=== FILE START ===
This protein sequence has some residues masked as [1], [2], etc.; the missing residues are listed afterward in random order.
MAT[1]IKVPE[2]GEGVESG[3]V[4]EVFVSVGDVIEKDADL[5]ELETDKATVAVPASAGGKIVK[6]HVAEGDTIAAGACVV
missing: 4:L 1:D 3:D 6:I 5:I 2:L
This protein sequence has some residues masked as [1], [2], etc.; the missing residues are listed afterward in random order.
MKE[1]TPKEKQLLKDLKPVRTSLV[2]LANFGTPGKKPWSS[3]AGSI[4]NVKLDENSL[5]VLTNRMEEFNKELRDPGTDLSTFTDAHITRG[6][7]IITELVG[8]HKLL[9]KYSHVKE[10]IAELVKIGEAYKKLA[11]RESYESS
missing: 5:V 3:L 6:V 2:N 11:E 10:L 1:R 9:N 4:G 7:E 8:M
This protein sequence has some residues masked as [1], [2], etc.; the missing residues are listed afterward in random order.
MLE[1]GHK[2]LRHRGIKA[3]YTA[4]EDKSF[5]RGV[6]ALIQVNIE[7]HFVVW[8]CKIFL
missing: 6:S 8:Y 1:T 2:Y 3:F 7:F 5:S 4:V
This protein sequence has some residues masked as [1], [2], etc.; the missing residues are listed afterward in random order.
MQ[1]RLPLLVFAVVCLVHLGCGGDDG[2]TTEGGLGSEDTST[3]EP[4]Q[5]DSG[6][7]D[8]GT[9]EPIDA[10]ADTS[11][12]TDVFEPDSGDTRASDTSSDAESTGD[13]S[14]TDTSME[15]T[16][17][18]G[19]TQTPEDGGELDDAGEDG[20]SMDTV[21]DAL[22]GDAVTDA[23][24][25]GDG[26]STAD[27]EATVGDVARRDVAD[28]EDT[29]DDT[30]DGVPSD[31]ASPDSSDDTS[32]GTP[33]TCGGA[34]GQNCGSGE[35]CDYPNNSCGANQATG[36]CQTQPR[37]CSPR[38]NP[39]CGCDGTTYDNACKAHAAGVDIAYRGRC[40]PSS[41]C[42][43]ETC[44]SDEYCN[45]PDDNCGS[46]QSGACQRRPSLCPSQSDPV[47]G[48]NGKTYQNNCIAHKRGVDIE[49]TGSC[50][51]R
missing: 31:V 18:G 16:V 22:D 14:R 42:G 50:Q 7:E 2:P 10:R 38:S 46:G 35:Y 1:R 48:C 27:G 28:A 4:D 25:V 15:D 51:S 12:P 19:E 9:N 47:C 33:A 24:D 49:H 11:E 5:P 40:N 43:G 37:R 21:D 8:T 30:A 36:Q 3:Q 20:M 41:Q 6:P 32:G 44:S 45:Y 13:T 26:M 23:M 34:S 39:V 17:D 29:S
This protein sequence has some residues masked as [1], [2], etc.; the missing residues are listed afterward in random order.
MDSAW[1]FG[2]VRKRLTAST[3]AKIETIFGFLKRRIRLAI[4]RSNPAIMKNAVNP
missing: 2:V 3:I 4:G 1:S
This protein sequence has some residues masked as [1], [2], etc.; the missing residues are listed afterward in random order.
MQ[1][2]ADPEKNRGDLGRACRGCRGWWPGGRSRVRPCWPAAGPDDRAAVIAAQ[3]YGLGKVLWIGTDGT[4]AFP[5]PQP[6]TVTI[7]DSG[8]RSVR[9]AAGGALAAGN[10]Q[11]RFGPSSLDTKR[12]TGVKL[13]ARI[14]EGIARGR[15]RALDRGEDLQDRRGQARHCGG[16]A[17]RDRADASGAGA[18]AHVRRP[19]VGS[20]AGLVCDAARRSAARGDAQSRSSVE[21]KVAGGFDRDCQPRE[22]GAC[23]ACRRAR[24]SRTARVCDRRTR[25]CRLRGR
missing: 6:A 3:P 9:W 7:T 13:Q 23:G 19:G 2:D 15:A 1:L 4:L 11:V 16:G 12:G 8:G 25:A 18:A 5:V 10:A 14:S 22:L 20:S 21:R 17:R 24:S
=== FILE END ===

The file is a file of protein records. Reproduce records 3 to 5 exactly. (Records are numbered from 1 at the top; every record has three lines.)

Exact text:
This protein sequence has some residues masked as [1], [2], etc.; the missing residues are listed afterward in random order.
MLE[1]GHK[2]LRHRGIKA[3]YTA[4]EDKSF[5]RGV[6]ALIQVNIE[7]HFVVW[8]CKIFL
missing: 6:S 8:Y 1:T 2:Y 3:F 7:F 5:S 4:V
This protein sequence has some residues masked as [1], [2], etc.; the missing residues are listed afterward in random order.
MQ[1]RLPLLVFAVVCLVHLGCGGDDG[2]TTEGGLGSEDTST[3]EP[4]Q[5]DSG[6][7]D[8]GT[9]EPIDA[10]ADTS[11][12]TDVFEPDSGDTRASDTSSDAESTGD[13]S[14]TDTSME[15]T[16][17][18]G[19]TQTPEDGGELDDAGEDG[20]SMDTV[21]DAL[22]GDAVTDA[23][24][25]GDG[26]STAD[27]EATVGDVARRDVAD[28]EDT[29]DDT[30]DGVPSD[31]ASPDSSDDTS[32]GTP[33]TCGGA[34]GQNCGSGE[35]CDYPNNSCGANQATG[36]CQTQPR[37]CSPR[38]NP[39]CGCDGTTYDNACKAHAAGVDIAYRGRC[40]PSS[41]C[42][43]ETC[44]SDEYCN[45]PDDNCGS[46]QSGACQRRPSLCPSQSDPV[47]G[48]NGKTYQNNCIAHKRGVDIE[49]TGSC[50][51]R
missing: 31:V 18:G 16:V 22:D 14:R 42:G 50:Q 7:E 2:P 10:R 38:S 46:G 35:Y 1:R 48:C 27:G 28:A 4:D 25:V 15:D 51:S 12:P 19:E 9:N 47:C 33:A 24:D 49:H 11:E 5:P 40:N 43:G 37:R 21:D 8:T 30:A 36:Q 3:Q 20:M 41:Q 6:P 32:G 44:S 45:Y 13:T 26:M 23:M 34:S 39:V 17:D 29:S
This protein sequence has some residues masked as [1], [2], etc.; the missing residues are listed afterward in random order.
MDSAW[1]FG[2]VRKRLTAST[3]AKIETIFGFLKRRIRLAI[4]RSNPAIMKNAVNP
missing: 2:V 3:I 4:G 1:S